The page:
Obviously, when there is a tangible dollar value for each click of the shutter there is a greater onus to 'get it right', there is also a limited number of shots per roll before having to reload.

All of this has the effect of forcing the photographer to 'slow down' and actually think properly about everything before committing the image to film. I have noticed a similar effect when shooting with a large, often heavy tripod. We often know what we should be doing, but digital is so cheap, so easy, so throw away, that clicking the shutter costs us nothing. We shoot first and think later and do often this means at end up actually missing the shot we were aiming for.

Thus far I have shot with Kodak Portra 400, and Fuju Velvia 50; both of which are vintage stock that have been frozen for something like 15 years. Both turned out well, and each has it's own unique feel.
The Velvia has fantastic contrast and very intense colours, the Portra is softer and has a subtler contrast and intensity.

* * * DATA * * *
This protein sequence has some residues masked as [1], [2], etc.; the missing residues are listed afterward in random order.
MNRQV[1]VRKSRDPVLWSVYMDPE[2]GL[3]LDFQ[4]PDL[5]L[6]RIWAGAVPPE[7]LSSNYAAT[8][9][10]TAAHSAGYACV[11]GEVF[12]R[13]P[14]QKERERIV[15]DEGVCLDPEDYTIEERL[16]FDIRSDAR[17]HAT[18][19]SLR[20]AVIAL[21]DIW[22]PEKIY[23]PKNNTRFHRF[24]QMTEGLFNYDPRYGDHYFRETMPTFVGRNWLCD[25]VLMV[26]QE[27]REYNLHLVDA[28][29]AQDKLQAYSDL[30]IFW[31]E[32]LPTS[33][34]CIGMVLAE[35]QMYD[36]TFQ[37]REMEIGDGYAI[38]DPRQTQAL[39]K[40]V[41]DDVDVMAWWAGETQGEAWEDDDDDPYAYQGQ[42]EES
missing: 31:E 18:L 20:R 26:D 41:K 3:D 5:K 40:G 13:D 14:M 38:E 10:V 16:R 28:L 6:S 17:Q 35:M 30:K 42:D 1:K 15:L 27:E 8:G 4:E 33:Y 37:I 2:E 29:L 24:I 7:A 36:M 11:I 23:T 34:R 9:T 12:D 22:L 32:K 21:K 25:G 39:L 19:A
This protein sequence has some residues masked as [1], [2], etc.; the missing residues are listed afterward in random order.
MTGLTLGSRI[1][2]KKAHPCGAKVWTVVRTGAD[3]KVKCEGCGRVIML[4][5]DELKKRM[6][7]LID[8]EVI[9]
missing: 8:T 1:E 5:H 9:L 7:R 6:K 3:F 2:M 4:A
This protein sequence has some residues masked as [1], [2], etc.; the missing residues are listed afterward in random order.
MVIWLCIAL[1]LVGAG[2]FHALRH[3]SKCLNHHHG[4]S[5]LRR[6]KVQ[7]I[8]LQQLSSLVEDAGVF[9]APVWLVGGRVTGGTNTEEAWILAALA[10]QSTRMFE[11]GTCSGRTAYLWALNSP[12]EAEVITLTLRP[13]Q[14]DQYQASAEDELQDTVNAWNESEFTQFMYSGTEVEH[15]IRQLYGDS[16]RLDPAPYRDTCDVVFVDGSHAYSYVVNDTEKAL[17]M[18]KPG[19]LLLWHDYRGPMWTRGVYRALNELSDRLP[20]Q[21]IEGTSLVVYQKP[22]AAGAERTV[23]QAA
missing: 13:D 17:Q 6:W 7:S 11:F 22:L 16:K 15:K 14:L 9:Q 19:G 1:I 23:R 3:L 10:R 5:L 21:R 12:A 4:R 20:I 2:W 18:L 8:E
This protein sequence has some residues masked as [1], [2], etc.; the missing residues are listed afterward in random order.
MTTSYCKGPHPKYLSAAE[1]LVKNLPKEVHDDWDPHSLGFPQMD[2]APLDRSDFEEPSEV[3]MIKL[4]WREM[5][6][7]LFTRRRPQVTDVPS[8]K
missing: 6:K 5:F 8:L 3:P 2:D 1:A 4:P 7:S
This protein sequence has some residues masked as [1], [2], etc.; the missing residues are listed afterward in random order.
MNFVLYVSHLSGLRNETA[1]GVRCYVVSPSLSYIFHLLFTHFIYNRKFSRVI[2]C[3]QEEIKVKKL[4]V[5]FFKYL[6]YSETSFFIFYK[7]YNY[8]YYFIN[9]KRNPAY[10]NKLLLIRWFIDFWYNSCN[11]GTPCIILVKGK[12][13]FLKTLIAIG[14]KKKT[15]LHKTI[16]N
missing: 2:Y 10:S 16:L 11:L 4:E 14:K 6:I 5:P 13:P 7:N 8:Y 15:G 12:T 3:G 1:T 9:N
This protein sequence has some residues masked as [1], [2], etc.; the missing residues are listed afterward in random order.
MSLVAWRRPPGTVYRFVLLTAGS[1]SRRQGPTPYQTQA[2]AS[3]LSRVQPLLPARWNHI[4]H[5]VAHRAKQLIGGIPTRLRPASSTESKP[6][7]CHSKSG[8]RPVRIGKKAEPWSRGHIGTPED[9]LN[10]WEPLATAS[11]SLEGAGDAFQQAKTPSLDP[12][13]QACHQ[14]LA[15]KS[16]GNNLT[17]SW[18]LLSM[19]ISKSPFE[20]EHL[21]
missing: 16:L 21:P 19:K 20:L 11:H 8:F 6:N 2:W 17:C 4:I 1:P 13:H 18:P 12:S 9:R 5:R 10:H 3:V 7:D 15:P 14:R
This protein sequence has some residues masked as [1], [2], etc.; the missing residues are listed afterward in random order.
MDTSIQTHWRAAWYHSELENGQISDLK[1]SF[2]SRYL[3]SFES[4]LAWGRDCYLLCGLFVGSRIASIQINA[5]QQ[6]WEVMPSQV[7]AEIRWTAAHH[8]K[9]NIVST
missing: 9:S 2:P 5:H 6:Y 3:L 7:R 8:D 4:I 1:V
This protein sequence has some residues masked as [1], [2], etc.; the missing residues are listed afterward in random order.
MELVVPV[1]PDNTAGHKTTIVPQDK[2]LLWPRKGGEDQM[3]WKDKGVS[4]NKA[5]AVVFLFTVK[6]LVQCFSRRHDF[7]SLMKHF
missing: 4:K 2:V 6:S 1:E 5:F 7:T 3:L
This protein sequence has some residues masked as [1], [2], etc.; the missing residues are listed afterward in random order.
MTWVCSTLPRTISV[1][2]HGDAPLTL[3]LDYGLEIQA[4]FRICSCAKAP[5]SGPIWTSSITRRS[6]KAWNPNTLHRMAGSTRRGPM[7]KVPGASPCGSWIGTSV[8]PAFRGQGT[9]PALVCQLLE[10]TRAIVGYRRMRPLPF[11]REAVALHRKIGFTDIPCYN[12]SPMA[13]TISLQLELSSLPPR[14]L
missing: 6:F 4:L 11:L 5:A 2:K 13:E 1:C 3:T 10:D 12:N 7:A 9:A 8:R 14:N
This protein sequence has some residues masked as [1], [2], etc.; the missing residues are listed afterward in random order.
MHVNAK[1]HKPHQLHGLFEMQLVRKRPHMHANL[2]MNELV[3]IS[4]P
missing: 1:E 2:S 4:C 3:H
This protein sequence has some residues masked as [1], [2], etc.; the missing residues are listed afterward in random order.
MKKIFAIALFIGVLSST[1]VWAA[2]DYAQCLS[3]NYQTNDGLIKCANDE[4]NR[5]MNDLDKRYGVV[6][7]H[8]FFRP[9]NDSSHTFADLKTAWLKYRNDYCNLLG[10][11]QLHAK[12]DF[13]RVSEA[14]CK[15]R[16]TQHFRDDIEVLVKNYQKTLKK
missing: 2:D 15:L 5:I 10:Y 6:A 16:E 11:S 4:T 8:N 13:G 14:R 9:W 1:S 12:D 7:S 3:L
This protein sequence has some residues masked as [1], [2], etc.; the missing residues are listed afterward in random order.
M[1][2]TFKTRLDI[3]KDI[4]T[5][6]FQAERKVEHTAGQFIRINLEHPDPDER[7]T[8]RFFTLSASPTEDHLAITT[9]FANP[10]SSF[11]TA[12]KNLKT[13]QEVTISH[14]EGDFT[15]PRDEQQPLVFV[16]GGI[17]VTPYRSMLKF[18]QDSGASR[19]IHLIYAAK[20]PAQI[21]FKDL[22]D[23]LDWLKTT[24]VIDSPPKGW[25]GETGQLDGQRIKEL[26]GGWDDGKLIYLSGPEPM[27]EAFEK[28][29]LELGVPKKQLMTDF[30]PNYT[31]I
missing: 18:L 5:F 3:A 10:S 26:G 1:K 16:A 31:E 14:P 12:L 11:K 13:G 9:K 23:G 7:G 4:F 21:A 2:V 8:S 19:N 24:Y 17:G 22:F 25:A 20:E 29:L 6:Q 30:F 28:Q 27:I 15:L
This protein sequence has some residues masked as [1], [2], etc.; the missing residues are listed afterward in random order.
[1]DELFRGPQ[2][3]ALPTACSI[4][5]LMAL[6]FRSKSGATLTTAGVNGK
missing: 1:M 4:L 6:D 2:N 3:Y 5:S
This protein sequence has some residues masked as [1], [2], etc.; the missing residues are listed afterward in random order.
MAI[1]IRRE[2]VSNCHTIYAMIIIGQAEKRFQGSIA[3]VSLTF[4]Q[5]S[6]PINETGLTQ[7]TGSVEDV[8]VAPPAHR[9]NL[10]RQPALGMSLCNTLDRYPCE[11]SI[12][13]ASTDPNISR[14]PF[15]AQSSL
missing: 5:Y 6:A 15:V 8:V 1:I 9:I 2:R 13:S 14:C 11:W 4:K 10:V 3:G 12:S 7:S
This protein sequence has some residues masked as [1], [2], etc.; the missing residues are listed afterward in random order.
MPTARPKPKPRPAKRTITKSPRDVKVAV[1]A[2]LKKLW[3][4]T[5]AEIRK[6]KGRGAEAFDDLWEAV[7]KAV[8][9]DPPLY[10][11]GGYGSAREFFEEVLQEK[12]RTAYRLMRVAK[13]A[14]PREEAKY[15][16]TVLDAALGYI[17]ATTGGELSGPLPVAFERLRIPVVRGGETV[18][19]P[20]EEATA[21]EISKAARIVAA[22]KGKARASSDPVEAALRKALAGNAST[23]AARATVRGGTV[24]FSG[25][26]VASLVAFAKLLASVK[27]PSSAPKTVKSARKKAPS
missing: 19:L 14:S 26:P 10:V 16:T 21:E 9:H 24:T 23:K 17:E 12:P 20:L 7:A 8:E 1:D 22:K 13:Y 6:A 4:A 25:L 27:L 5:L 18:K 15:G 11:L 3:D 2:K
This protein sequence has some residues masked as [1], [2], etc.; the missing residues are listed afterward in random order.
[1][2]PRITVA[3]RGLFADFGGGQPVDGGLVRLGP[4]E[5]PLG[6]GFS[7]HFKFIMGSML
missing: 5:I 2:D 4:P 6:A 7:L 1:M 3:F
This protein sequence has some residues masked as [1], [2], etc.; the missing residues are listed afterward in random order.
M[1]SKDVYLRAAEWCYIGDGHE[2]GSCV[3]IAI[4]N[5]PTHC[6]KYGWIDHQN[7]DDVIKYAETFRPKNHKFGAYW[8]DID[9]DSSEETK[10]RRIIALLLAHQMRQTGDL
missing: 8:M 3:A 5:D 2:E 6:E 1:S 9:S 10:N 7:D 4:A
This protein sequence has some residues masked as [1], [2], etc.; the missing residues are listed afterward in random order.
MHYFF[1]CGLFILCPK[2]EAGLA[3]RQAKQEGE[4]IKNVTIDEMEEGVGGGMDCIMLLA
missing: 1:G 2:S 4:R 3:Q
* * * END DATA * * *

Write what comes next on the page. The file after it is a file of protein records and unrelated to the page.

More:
Things I have learned...

  • E-6 processing is hard to find these days. Vanbar imaging did a fantastic job, I shall be returning there.
  • Some people will assume that you must be shooting digital, even though they see you winding on the camera after each shot.
  • Even though I know I am shooting film, sometimes I still look at the back of the camera after each shot. Film-chimping doesn't work terribly well for some reason.
  • No matter what you are shooting with, if you slow down, and think, before taking the shot, then your images will be better.
 

Friday, July 05, 2013

Google+ 2 year walk.